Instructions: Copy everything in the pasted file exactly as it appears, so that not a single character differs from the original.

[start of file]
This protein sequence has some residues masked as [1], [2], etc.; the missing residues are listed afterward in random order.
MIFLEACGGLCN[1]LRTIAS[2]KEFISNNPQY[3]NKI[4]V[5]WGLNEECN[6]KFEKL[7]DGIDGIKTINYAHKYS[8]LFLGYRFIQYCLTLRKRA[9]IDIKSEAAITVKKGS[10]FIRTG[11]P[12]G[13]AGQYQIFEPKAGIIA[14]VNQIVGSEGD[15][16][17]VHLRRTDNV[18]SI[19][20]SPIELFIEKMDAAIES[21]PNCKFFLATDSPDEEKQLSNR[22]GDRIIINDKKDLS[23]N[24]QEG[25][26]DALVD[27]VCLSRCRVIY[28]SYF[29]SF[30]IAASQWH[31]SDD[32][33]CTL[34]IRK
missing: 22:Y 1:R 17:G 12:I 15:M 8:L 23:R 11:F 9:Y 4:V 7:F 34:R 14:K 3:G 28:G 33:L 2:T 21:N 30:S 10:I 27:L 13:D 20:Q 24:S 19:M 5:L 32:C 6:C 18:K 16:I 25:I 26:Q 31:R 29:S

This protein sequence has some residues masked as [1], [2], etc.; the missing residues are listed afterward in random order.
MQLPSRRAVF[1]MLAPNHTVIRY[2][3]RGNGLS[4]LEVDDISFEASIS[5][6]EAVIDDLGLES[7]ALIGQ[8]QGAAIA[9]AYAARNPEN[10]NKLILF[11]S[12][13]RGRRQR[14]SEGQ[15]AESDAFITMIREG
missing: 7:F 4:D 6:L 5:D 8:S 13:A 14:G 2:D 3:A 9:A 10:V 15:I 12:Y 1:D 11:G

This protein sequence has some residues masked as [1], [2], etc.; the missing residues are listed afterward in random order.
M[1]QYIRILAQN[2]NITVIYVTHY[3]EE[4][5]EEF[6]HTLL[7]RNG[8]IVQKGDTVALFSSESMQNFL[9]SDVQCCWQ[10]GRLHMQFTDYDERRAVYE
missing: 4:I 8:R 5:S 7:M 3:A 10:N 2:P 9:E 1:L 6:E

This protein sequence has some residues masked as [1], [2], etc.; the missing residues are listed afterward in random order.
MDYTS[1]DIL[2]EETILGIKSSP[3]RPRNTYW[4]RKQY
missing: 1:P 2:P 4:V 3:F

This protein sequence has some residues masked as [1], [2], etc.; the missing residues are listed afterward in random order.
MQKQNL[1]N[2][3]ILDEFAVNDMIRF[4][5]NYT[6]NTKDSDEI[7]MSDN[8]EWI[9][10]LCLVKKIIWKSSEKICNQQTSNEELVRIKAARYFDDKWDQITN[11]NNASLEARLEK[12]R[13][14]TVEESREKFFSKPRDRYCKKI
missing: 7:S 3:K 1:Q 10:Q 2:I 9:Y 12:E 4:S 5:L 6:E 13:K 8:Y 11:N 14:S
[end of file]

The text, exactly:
This protein sequence has some residues masked as [1], [2], etc.; the missing residues are listed afterward in random order.
MIFLEACGGLCN[1]LRTIAS[2]KEFISNNPQY[3]NKI[4]V[5]WGLNEECN[6]KFEKL[7]DGIDGIKTINYAHKYS[8]LFLGYRFIQYCLTLRKRA[9]IDIKSEAAITVKKGS[10]FIRTG[11]P[12]G[13]AGQYQIFEPKAGIIA[14]VNQIVGSEGD[15][16][17]VHLRRTDNV[18]SI[19][20]SPIELFIEKMDAAIES[21]PNCKFFLATDSPDEEKQLSNR[22]GDRIIINDKKDLS[23]N[24]QEG[25][26]DALVD[27]VCLSRCRVIY[28]SYF[29]SF[30]IAASQWH[31]SDD[32][33]CTL[34]IRK
missing: 22:Y 1:R 17:G 12:I 15:M 8:L 23:R 11:F 9:Y 4:V 7:F 34:R 14:K 3:G 28:G 33:L 2:T 21:N 30:S 10:I 27:L 13:D 20:Q 24:S 19:M 5:L 32:C 6:C 18:K 16:I 25:I 26:Q 31:R 29:S

This protein sequence has some residues masked as [1], [2], etc.; the missing residues are listed afterward in random order.
MQLPSRRAVF[1]MLAPNHTVIRY[2][3]RGNGLS[4]LEVDDISFEASIS[5][6]EAVIDDLGLES[7]ALIGQ[8]QGAAIA[9]AYAARNPEN[10]NKLILF[11]S[12][13]RGRRQR[14]SEGQ[15]AESDAFITMIREG
missing: 7:F 4:D 6:L 5:D 8:S 13:A 14:G 2:D 3:A 9:A 10:V 15:I 12:Y 1:D 11:G

This protein sequence has some residues masked as [1], [2], etc.; the missing residues are listed afterward in random order.
M[1]QYIRILAQN[2]NITVIYVTHY[3]EE[4][5]EEF[6]HTLL[7]RNG[8]IVQKGDTVALFSSESMQNFL[9]SDVQCCWQ[10]GRLHMQFTDYDERRAVYE
missing: 4:I 8:R 5:S 7:M 3:A 10:N 2:P 9:E 1:L 6:E

This protein sequence has some residues masked as [1], [2], etc.; the missing residues are listed afterward in random order.
MDYTS[1]DIL[2]EETILGIKSSP[3]RPRNTYW[4]RKQY
missing: 1:P 2:P 4:V 3:F

This protein sequence has some residues masked as [1], [2], etc.; the missing residues are listed afterward in random order.
MQKQNL[1]N[2][3]ILDEFAVNDMIRF[4][5]NYT[6]NTKDSDEI[7]MSDN[8]EWI[9][10]LCLVKKIIWKSSEKICNQQTSNEELVRIKAARYFDDKWDQITN[11]NNASLEARLEK[12]R[13][14]TVEESREKFFSKPRDRYCKKI
missing: 7:S 3:K 1:Q 10:Q 2:I 9:Y 12:E 4:S 5:L 6:E 13:K 8:Y 11:N 14:S